In a sunny classroom at Badger Rock Community Center recently, a group of Hmong kids rehearsed a skit in Hmong. Two boys had goofy, slightly embarrassed grins on their faces as they made wild swinging motions to chop imaginary wood.
They used Hmong, and acting — including sassy hair flips, sad pouty faces and shy smiles — to convey their message.
When the skit was over, the teachers asked them to explain the story to classroom visitors.
“He sees that she’s the water dragon princess, and he likes her, and then he tells her that he likes her,” the lead actor said.
Their faces lit up as they explained the scene, a small example of the confidence that comes with cultural knowledge.
That's the point of the Hmong Language and Cultural Enrichment Program, a six week intensive summer program formed in 2013 to help Hmong kids establish deeper cultural roots, solidifying identity and self-esteem. It’s done that for four years and this fall will offer these children additional support by meeting once a month during the school year.
The program was formed after the Madison Metropolitan School District released data showing that Hmong-American children were lagging in academics. Ninety-three percent of Hmong-American children were not reading at grade level and 74 percent were performing below grade level in math.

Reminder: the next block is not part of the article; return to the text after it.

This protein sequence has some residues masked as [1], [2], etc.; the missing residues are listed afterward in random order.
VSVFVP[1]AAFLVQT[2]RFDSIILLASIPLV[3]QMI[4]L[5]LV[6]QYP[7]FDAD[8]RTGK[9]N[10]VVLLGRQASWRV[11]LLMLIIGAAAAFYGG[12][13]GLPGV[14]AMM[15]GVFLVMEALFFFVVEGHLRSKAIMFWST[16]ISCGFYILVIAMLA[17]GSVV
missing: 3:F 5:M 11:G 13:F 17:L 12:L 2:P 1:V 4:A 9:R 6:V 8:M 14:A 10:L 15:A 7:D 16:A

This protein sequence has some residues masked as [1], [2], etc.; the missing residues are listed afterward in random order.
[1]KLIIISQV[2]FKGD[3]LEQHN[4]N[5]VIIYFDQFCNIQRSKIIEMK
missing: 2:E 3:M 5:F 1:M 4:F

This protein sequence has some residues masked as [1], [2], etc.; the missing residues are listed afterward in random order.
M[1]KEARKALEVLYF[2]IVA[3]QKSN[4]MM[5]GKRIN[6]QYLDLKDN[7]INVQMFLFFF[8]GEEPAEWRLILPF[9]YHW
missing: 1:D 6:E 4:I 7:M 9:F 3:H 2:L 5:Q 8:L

Mai Zong Vue, intercultural program coordinator at the Wisconsin Department of Health Services, and Peng Her, assistant director at the Center for Resilient Cities, worked with a core group of Hmong-American families to take action.
They fashioned a summer curriculum that teaches Hmong children about their culture, history and language through immersion. There are morning lessons, where they learn history and how to read and write in Hmong, and afternoon hands-on activities, where they sing traditional songs, make family trees and garden. Guest speakers from the Hmong-American professional community drop in to show the kids what kind of jobs they could have someday.
The idea of the program is that it provides culturally relevant learning, a safe place for Hmong children to understand who they are, Her said. By building confidence, self-esteem and cultural support, kids should be better equipped to tackle academics.
“If you’re worried about what your classmates are thinking about you, you're not going to be too worried about your math test,” Her said.
In another program classroom, a teacher discussed the challenges of learning Hmong as the kids played Bingo with Hmong vocabulary instead of numbers and letters.
The teacher explained that Hmong is a tough language to learn. It’s tonal, meaning that if a word is said with the wrong tone, it could mean something different. “Dog” can change to “water” and “come” can become “die.” The teacher recounted humorous stories of linguistic mix-ups.
“There are dangers, you have to get your tone correct, or you’re going to say the wrong word,” she said.